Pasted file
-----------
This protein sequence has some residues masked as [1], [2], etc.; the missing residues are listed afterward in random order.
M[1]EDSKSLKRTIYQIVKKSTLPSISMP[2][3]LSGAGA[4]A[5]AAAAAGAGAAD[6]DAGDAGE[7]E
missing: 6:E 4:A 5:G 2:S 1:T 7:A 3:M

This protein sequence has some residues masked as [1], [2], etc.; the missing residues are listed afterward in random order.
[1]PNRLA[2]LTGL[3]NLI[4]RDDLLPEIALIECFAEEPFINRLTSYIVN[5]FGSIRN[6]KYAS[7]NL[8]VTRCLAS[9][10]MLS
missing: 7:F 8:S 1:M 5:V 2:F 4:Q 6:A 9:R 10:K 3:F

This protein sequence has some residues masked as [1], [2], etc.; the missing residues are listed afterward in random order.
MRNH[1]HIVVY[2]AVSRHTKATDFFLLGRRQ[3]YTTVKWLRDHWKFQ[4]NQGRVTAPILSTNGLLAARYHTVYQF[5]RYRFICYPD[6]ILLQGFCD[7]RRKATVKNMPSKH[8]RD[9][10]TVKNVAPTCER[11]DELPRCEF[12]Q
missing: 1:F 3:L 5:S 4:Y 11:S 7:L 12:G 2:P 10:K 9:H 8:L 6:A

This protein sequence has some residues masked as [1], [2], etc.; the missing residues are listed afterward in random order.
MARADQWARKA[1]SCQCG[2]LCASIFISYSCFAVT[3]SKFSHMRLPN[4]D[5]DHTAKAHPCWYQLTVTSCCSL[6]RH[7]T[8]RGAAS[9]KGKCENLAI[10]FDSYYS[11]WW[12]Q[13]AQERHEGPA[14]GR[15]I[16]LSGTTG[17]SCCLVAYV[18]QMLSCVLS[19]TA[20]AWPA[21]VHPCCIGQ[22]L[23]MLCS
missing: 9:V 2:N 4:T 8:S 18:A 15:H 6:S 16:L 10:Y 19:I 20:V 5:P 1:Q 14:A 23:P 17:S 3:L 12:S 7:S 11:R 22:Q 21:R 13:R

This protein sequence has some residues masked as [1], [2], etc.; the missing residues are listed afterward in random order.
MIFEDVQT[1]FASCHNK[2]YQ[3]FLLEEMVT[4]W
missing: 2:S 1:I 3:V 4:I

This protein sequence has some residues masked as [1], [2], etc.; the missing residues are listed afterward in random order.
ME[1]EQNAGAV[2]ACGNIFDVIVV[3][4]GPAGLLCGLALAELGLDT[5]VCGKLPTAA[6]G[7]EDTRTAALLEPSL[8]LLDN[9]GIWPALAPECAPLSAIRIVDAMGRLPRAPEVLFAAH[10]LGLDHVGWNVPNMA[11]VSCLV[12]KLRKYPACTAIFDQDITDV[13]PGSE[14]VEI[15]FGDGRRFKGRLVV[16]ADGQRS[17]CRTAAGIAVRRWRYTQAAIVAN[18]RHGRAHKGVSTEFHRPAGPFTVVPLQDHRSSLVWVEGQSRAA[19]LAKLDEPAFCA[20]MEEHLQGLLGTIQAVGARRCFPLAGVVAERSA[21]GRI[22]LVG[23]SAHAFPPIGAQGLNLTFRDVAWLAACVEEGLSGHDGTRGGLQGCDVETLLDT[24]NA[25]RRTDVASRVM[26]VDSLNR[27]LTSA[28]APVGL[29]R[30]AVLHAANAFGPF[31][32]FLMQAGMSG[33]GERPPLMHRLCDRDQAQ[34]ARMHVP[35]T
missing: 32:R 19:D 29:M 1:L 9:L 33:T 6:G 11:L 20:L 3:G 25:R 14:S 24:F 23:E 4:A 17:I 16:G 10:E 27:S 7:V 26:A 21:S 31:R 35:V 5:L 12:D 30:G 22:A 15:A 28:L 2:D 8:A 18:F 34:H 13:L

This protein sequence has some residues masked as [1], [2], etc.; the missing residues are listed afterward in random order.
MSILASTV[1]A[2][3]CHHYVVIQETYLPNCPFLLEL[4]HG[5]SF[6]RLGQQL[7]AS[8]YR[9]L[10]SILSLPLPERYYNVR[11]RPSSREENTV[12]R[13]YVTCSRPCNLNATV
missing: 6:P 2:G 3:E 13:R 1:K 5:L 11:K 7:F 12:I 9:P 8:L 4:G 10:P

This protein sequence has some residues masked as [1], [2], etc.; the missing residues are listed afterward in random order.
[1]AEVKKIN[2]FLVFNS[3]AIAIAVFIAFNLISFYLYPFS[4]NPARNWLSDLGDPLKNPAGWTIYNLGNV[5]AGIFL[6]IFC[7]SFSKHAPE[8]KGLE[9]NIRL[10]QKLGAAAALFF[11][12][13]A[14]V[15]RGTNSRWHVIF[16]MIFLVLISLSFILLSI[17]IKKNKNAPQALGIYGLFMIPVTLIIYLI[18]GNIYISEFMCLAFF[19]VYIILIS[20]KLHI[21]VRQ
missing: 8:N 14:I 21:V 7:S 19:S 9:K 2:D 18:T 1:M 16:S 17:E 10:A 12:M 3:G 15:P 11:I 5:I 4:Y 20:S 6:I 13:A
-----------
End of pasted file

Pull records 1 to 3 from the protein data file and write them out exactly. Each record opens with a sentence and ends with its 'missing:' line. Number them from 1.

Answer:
This protein sequence has some residues masked as [1], [2], etc.; the missing residues are listed afterward in random order.
M[1]EDSKSLKRTIYQIVKKSTLPSISMP[2][3]LSGAGA[4]A[5]AAAAAGAGAAD[6]DAGDAGE[7]E
missing: 6:E 4:A 5:G 2:S 1:T 7:A 3:M

This protein sequence has some residues masked as [1], [2], etc.; the missing residues are listed afterward in random order.
[1]PNRLA[2]LTGL[3]NLI[4]RDDLLPEIALIECFAEEPFINRLTSYIVN[5]FGSIRN[6]KYAS[7]NL[8]VTRCLAS[9][10]MLS
missing: 7:F 8:S 1:M 5:V 2:F 4:Q 6:A 9:R 10:K 3:F

This protein sequence has some residues masked as [1], [2], etc.; the missing residues are listed afterward in random order.
MRNH[1]HIVVY[2]AVSRHTKATDFFLLGRRQ[3]YTTVKWLRDHWKFQ[4]NQGRVTAPILSTNGLLAARYHTVYQF[5]RYRFICYPD[6]ILLQGFCD[7]RRKATVKNMPSKH[8]RD[9][10]TVKNVAPTCER[11]DELPRCEF[12]Q
missing: 1:F 3:L 5:S 4:Y 11:S 7:L 12:G 2:P 10:K 9:H 8:L 6:A